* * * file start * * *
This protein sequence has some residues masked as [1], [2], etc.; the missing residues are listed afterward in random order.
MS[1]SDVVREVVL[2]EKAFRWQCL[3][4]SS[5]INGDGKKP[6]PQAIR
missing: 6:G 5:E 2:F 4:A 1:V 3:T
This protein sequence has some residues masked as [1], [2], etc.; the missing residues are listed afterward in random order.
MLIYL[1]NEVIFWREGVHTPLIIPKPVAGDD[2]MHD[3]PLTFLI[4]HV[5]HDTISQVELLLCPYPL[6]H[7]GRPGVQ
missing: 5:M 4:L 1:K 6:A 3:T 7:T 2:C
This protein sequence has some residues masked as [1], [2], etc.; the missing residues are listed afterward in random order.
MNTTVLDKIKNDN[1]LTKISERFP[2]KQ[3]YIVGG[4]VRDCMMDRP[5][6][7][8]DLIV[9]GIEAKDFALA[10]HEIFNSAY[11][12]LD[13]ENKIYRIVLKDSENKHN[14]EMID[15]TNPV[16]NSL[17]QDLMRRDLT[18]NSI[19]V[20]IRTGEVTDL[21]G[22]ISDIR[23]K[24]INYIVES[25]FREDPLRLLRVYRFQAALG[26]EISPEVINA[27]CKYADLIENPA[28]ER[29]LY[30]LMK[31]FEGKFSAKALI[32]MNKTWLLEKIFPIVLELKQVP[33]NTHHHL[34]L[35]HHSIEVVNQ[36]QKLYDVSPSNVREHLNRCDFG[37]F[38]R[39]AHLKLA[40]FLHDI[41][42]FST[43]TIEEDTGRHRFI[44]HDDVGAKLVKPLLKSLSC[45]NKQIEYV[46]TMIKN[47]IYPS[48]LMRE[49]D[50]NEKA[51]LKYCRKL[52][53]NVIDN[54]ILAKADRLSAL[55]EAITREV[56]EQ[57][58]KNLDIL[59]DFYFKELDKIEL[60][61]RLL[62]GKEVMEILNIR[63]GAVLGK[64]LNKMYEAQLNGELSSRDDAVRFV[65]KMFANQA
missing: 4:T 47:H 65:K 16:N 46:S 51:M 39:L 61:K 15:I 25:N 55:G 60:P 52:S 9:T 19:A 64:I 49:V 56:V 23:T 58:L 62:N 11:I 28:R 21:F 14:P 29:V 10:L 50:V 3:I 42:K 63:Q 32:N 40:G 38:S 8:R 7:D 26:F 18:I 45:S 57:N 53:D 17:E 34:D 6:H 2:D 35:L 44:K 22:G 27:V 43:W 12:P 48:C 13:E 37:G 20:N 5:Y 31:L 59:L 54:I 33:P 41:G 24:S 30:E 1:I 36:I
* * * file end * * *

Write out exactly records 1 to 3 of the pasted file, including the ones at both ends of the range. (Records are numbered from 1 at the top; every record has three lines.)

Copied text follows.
This protein sequence has some residues masked as [1], [2], etc.; the missing residues are listed afterward in random order.
MS[1]SDVVREVVL[2]EKAFRWQCL[3][4]SS[5]INGDGKKP[6]PQAIR
missing: 6:G 5:E 2:F 4:A 1:V 3:T
This protein sequence has some residues masked as [1], [2], etc.; the missing residues are listed afterward in random order.
MLIYL[1]NEVIFWREGVHTPLIIPKPVAGDD[2]MHD[3]PLTFLI[4]HV[5]HDTISQVELLLCPYPL[6]H[7]GRPGVQ
missing: 5:M 4:L 1:K 6:A 3:T 7:T 2:C
This protein sequence has some residues masked as [1], [2], etc.; the missing residues are listed afterward in random order.
MNTTVLDKIKNDN[1]LTKISERFP[2]KQ[3]YIVGG[4]VRDCMMDRP[5][6][7][8]DLIV[9]GIEAKDFALA[10]HEIFNSAY[11][12]LD[13]ENKIYRIVLKDSENKHN[14]EMID[15]TNPV[16]NSL[17]QDLMRRDLT[18]NSI[19]V[20]IRTGEVTDL[21]G[22]ISDIR[23]K[24]INYIVES[25]FREDPLRLLRVYRFQAALG[26]EISPEVINA[27]CKYADLIENPA[28]ER[29]LY[30]LMK[31]FEGKFSAKALI[32]MNKTWLLEKIFPIVLELKQVP[33]NTHHHL[34]L[35]HHSIEVVNQ[36]QKLYDVSPSNVREHLNRCDFG[37]F[38]R[39]AHLKLA[40]FLHDI[41][42]FST[43]TIEEDTGRHRFI[44]HDDVGAKLVKPLLKSLSC[45]NKQIEYV[46]TMIKN[47]IYPS[48]LMRE[49]D[50]NEKA[51]LKYCRKL[52][53]NVIDN[54]ILAKADRLSAL[55]EAITREV[56]EQ[57][58]KNLDIL[59]DFYFKELDKIEL[60][61]RLL[62]GKEVMEILNIR[63]GAVLGK[64]LNKMYEAQLNGELSSRDDAVRFV[65]KMFANQA
missing: 4:T 47:H 65:K 16:N 46:S 51:M 39:L 61:K 15:I 25:N 55:G 60:P 52:S 9:T 19:A 64:I 49:V 56:V 23:T 58:L 62:N 11:I 28:R 21:F 14:P 29:V 10:L 50:V 3:I 42:K 63:Q 32:N 40:G 38:S 8:R 7:D 26:F 18:I 45:S 57:N 53:D 17:E 34:D 6:H 2:D 35:L 44:K 22:G 27:V 43:W 12:P 48:C 13:E 37:G 20:N 5:Y 31:L 59:L 54:I 33:P 41:G 24:S 30:E 1:I 36:I